November 25, 2016
When does the muse arrive?
The Paris Review once asked William Faulkner about waiting for the muse to show up so he could write, and he responded, “She shows up every morning at eight.” The fiction writer Pete Fromm says, “There are no secrets. You just have to do it.” For some of us this means setting a writing schedule and sticking to it, like Faulkner. (If you make a writing schedule, be sure and post it in your home so those you live with respect the time. They might not at first, but eventually they should catch on.) Tessa Hadley says she writes in her pajamas, meaning before she turns on the Internet or looks at her phone. I’ve tried this, and it works for me. Unplugging is important. The poet Marvin Bell’s creative mind comes into play at midnight. Some of us must write before the kids get up in the morning. Time of day is significant, and everyone’s needs in relation to timing are different. Still, I recommend not thinking too long about when is the best time for you. Instead, sit down and write.
“Our doubt is our passion.”
I have often found myself putting off doing what I want to do, which is to write. What am I waiting for? That elusive muse? Inspiration? The moment when I have absolutely nothing else to attend to and no worries? How about you? What prevents you from engaging in the writing life as actively as you might like? Clearly, you want to write, or you wouldn’t be reading this. You may feel some apprehension, and you should. Debra Gwartney assures us that we always “go into the space with uncertainty.” Other writers, such as Dorianne Laux, speak of the “terror of the blank page.” Or the white screen. (It’s only blank until you get some words down.) That fear is necessary. It’s one of the impulses that drives us to write something worthwhile. We may feel fearful of delving deeply into memories, into our shadows, or perhaps we fear we will bore even ourselves. When I sit down to write I don’t expect whatever comes out initially to be of much interest, even to me, but eventually I might get to the good stuff. In the early stages I often have no idea what I am writing. Henry James said, “We work in the dark—we do what we can, we give what we have. Our doubt is our passion and our passion is our task.”
You have to be stubborn
I urge you not to wait until the house is silent, and everything is in order. Natalie Goldberg has written several books on the need for developing a writing practice, just as a Buddhist monk must have his meditation practice. Life is never orderly, so we have to make time, and we have to be stubborn. Maybe you have a clean desk set in front of a window with an inspiring view, your paper or computer welcomes you, and you expect no interruptions. Or maybe you are on a long-awaited vacation, you have spent a fortune to rent a house near the beach, your noisy kids are coming for the weekend, and you have a Monday deadline. This happened for me once, and I found my writing was energized by the chaos around me. If you make yourself do it, just sit down and write, you will, as Goldberg teaches us, enter an altered state of mind. The mind is a wilderness. It is “raw, full of energy, alive, and hungry.” I want to go there!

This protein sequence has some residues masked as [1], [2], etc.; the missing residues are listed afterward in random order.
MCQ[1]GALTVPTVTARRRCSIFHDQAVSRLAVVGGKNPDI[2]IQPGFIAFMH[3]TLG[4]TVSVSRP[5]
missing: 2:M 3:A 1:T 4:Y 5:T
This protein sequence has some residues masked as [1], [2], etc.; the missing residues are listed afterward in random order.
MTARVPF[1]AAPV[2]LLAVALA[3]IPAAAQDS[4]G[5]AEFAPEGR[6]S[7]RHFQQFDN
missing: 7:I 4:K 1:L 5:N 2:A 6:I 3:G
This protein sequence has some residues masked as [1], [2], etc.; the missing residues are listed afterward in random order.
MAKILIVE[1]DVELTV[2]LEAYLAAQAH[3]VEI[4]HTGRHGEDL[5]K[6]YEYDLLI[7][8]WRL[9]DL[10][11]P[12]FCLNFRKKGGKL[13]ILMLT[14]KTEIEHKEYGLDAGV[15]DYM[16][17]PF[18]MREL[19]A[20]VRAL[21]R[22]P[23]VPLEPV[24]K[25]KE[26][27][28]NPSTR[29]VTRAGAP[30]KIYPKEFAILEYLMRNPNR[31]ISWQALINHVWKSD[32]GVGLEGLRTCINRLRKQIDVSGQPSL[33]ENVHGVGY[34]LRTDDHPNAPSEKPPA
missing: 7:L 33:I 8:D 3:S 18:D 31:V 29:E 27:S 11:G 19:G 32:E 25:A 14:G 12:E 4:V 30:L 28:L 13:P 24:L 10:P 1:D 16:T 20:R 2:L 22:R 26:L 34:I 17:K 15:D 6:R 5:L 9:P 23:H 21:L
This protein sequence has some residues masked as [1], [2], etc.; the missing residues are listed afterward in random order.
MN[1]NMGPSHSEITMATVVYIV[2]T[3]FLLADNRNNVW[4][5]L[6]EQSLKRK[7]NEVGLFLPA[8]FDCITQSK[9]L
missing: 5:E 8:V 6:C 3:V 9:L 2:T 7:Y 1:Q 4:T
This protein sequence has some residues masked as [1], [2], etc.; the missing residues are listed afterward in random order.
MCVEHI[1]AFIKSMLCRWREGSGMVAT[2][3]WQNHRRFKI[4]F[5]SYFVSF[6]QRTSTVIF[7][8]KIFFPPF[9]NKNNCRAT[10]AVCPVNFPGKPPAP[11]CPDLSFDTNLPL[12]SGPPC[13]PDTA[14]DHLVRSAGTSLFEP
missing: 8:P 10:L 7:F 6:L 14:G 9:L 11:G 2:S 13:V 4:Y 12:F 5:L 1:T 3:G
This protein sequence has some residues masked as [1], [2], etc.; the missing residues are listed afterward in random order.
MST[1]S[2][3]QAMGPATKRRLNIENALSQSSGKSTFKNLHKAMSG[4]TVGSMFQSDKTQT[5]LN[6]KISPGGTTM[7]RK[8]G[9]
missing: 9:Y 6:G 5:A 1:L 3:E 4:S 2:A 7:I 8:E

Go into the wilderness
You may have something you need to write about now, some itch that must be scratched. You may feel as if your head is empty, and you have nothing to say to yourself or anyone else. Try going back to the smell of your grandmother’s kitchen or your elementary school cafeteria, or the time you watched a movie that changed the way you saw your world. Think about what it is you really do not want to write about at this moment. Write about that. Go into the wilderness, beyond what is familiar. Remember, feeling afraid is part of the experience of writing. There is a strong possibility you will start to feel good, even joyful, after you write for a few minutes, at the same time you are experiencing fear. This is a great paradox of life. Give yourself the gift of living your life more intently and intensely as you write.
Make your life more than it is
Recently I had the pleasure of talking with my mentor and teacher, the poet Ellen Bass. I told her about an odd thought I had, about how she saved my life when she encouraged me to embrace a writing life, when she urged me to pursue an MFA in Creative Writing at Pacific University, my life that didn’t actually need saving. (Another paradox.) Ellen just nodded and said, “Your life is more than it is.” This is what writing can do for us.
Grab a notebook or sit in front of a computer right now. Breathe. Breathe in again, deeper. Don’t think about anything. Take three more deep breaths. Pay attention to your breath. Put down one word on the page or screen. Then another. And another. And another. Begin the next stage of your life. Write now.